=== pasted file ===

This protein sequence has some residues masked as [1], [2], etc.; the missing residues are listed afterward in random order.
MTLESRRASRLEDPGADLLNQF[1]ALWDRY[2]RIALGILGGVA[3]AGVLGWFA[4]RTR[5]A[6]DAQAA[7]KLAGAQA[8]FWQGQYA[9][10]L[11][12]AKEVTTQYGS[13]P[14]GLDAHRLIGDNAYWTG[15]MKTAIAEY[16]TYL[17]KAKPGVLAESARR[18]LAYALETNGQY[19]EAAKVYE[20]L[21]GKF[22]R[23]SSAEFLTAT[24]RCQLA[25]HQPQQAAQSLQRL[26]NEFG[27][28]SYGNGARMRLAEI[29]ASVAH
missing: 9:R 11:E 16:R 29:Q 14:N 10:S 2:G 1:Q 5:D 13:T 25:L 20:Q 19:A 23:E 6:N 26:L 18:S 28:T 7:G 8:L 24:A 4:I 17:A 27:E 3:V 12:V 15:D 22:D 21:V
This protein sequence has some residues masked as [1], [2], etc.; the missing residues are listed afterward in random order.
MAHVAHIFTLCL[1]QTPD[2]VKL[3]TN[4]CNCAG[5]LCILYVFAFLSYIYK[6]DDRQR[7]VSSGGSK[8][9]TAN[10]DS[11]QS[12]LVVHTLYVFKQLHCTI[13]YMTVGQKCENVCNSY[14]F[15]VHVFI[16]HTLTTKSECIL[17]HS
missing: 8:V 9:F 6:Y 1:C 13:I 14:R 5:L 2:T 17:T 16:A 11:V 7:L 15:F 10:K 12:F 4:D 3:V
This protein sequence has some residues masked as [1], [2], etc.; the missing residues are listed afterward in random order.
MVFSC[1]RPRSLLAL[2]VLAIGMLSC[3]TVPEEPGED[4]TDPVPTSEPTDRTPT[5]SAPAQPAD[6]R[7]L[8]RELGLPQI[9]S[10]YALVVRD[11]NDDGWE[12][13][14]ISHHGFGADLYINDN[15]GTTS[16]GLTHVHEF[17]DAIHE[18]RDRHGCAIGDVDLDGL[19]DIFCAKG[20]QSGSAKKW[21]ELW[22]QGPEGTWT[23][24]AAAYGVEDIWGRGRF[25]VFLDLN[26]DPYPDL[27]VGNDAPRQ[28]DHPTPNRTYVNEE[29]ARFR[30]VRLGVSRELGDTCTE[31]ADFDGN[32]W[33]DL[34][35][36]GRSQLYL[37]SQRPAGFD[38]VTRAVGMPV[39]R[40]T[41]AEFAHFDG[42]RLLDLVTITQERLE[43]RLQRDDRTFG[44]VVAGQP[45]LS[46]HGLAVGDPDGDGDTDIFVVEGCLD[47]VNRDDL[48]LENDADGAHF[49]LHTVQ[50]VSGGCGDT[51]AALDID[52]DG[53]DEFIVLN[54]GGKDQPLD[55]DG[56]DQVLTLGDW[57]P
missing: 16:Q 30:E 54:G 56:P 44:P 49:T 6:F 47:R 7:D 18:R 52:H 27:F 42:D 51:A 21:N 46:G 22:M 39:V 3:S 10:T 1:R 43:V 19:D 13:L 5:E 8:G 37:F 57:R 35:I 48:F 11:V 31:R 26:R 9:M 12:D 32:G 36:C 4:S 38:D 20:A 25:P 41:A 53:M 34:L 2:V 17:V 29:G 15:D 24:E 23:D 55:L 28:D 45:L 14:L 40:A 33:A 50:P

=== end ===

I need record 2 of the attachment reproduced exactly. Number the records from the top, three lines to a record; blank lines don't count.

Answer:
This protein sequence has some residues masked as [1], [2], etc.; the missing residues are listed afterward in random order.
MAHVAHIFTLCL[1]QTPD[2]VKL[3]TN[4]CNCAG[5]LCILYVFAFLSYIYK[6]DDRQR[7]VSSGGSK[8][9]TAN[10]DS[11]QS[12]LVVHTLYVFKQLHCTI[13]YMTVGQKCENVCNSY[14]F[15]VHVFI[16]HTLTTKSECIL[17]HS
missing: 8:V 9:F 6:Y 1:C 13:I 14:R 5:L 2:T 17:T 16:A 11:V 7:L 15:F 10:K 12:F 4:D 3:V